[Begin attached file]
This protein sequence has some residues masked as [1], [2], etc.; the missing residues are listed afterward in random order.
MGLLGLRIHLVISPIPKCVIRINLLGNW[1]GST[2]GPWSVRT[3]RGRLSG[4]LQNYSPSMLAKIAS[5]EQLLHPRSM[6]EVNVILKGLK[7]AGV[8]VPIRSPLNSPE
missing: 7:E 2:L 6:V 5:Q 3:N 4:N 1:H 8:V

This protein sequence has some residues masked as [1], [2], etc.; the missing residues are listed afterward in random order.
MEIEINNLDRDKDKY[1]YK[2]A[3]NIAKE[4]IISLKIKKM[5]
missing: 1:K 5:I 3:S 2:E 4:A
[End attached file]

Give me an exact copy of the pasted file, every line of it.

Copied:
This protein sequence has some residues masked as [1], [2], etc.; the missing residues are listed afterward in random order.
MGLLGLRIHLVISPIPKCVIRINLLGNW[1]GST[2]GPWSVRT[3]RGRLSG[4]LQNYSPSMLAKIAS[5]EQLLHPRSM[6]EVNVILKGLK[7]AGV[8]VPIRSPLNSPE
missing: 7:E 2:L 6:V 5:Q 3:N 4:N 1:H 8:V

This protein sequence has some residues masked as [1], [2], etc.; the missing residues are listed afterward in random order.
MEIEINNLDRDKDKY[1]YK[2]A[3]NIAKE[4]IISLKIKKM[5]
missing: 1:K 5:I 3:S 2:E 4:A